3. Running for office while indicted–the Israeli lesson
Having dinner with Jew-haters isn’t Donald Trump’s biggest problem right now.
Last week’s announcement by Attorney General Merrick Garland appointing Jack Smith as special counsel overseeing the investigations into Trump’s holding presidential documents at Mar-a-Lago and his involvement in the January 6 events could mark a much bigger headache for the former president. The decision indicates the seriousness of these legal cases and could eventually lead to one or two indictments against Trump.
Can he run for the highest office while under federal indictment?
Time to look to his old friend Netanyahu, who has been through all of this already and can share his unique perspective.
While the legal systems and criminal procedures in Israel and the United States are very different, there is one lesson Netanyahu can teach Trump, if and when he is indicted: Hang in there. In an imaginary phone conversation between the two leaders, Netanyahu could explain that the worst thing a leader can do, when faced with legal problems, is to accept responsibility and bow out. Look what happened to Ehud Olmert, Israel’s forgotten prime minister who resigned amidst a series of criminal investigations and was eventually convicted for taking bribes and obstructing justice during his earlier stints as both a cabinet minister and the mayor of Jerusalem.
Netanyahu has proved that fighting back on all fronts—legal and public—pays off. Your voters, he could remind Trump, will remain loyal and will believe your side, so just stand strong. True, it won’t stop the legal battle, but trials go on for years, and there’s no reason to quit politics in the middle of the process.
Netanyahu might end the imaginary conversation with his winning argument: Look at me—I’m speaking to you from the prime minister’s office.
4. Israel’s new coalition and American Jews’ moment of truth
Assuming no last-minute snags, Netanyahu will be able to present his new government in the coming days. It will be, as expected, a coalition made up of the center-right Likud, two ultra-Orthodox parties, and two far-right parties led by Bezalel Smotrich and by former Kahanist Itamar Ben-Gvir.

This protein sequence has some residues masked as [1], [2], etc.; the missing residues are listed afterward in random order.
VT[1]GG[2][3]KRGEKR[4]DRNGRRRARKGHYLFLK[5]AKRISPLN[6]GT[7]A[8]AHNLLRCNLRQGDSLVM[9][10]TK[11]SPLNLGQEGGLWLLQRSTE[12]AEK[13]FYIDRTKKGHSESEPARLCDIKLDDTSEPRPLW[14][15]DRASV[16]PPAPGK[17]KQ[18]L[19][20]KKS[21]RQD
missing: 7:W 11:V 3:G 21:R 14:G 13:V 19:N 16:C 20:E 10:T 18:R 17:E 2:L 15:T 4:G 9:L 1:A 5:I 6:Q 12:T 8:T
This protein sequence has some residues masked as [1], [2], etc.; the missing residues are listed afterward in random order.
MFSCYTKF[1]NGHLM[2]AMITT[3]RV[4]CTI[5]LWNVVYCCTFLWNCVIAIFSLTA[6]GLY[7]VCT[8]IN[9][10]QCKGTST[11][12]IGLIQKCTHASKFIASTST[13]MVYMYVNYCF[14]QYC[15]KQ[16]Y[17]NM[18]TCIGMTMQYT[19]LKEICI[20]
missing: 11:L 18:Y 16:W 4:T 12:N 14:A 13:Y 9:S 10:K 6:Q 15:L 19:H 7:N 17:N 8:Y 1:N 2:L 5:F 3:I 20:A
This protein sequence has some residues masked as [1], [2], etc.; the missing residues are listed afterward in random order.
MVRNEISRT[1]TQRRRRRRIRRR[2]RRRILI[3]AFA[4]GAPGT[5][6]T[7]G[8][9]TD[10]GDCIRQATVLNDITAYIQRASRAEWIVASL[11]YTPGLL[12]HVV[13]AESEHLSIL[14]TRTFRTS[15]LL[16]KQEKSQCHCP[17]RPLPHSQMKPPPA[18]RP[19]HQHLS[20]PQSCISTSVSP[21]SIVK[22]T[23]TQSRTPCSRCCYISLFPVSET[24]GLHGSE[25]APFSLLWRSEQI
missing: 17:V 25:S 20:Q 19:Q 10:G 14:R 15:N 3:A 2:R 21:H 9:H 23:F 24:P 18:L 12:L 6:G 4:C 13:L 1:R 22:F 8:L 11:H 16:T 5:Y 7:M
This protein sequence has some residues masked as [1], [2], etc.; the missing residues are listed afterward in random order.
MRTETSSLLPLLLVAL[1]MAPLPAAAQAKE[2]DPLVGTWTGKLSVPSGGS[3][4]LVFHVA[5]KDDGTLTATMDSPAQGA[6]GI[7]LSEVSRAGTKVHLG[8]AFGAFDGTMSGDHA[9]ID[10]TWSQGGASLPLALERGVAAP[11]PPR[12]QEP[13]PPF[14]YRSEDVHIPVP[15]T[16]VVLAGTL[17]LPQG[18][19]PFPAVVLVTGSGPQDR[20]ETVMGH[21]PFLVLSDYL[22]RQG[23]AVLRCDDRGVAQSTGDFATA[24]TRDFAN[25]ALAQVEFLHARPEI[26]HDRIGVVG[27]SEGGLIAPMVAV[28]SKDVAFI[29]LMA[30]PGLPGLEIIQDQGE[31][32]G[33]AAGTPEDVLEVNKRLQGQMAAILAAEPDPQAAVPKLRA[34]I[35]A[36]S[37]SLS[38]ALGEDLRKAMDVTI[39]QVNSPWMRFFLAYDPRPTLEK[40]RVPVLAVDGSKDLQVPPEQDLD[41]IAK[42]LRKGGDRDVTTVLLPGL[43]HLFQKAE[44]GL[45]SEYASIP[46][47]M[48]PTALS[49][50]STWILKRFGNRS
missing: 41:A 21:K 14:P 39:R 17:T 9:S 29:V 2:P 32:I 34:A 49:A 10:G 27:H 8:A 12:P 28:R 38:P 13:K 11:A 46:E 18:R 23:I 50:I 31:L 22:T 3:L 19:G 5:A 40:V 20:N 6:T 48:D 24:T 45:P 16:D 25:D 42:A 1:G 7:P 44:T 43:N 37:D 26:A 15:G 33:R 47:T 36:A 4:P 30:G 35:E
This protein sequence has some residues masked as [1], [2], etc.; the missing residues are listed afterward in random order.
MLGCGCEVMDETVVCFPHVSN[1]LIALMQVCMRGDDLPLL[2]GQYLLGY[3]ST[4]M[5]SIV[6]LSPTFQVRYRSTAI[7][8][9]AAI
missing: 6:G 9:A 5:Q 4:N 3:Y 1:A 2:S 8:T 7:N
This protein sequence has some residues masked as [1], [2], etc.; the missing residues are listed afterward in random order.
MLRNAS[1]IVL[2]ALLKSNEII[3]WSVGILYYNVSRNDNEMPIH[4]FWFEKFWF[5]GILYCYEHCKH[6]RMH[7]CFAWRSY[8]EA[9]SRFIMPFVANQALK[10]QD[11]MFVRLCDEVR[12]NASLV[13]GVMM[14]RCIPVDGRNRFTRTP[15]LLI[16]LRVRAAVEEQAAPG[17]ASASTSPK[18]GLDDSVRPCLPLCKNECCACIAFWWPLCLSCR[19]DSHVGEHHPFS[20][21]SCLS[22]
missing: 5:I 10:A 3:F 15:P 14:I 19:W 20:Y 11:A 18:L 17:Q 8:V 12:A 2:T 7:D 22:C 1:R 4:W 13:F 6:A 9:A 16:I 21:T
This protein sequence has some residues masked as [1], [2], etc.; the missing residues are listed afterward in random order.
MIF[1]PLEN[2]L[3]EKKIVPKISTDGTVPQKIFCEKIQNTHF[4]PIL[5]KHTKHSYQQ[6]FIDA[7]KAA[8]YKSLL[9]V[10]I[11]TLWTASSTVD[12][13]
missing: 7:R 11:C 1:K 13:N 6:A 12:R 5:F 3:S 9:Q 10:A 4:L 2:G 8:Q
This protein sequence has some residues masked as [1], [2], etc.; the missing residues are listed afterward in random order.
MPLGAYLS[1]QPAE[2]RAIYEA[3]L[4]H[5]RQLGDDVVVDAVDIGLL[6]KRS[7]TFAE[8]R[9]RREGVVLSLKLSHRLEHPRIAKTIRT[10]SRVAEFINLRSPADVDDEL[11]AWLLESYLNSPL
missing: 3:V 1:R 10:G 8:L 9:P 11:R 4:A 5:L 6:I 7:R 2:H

Up to this point, American Jewish organizations and activists have enjoyed a period of deniability in which they could argue that there’s no need to jump the gun and react to the results of Israeli elections until a new government is formed.
This grace period is about to end and will require the community to respond to Israel’s shift to the right.
5. Mapping potential conflict points
Here are some of the policies and initiatives of the upcoming Israeli government that could cause friction with American Jewry:
– Amending the Law of Return: a move advocated by religious members of the new coalition would eliminate the “grandchild clause” from Israel’s Law of Return, which currently accepts immigrants even if only one of their grandparents was Jewish. If adopted, this amendment would deem an estimated two million Jewish Americans ineligible for aliyah to Israel.
– Conversions: Ben-Gvir and other coalition members would like to overrule an Israeli Supreme Court decision that recognizes Reform and Conservative conversions to Judaism, a move that would impact primarily Jewish Americans.
– Religious pluralism: Expect the new government to try its hardest to limit actions of non-Orthodox Jewish denominations in Israel, mostly by cutting them off from governmental funding sources, but also by blocking attempts to regulate egalitarian prayer at the Western Wall.
– LGBTQ rights: These, too, are on the chopping block. It is an issue many liberal Jewish American individuals and organizations will fight for fiercely.
– Relations with the Palestinians: The new government, with Netanyahu leading the way and Ben-Gvir in charge of homeland security, is expected to adopt a hardline approach toward the Palestinians, to advance pro-settler policies and to distance itself from an Israeli-Palestinian peace process. The majority of American Jews, polls have consistently shown throughout the years, oppose all such moves.
Opening Image: Gage Skidmore via Flickr (CC BY-SA 2.0) / Modern-Day Debate via Wikimedia (CC BY 3.0)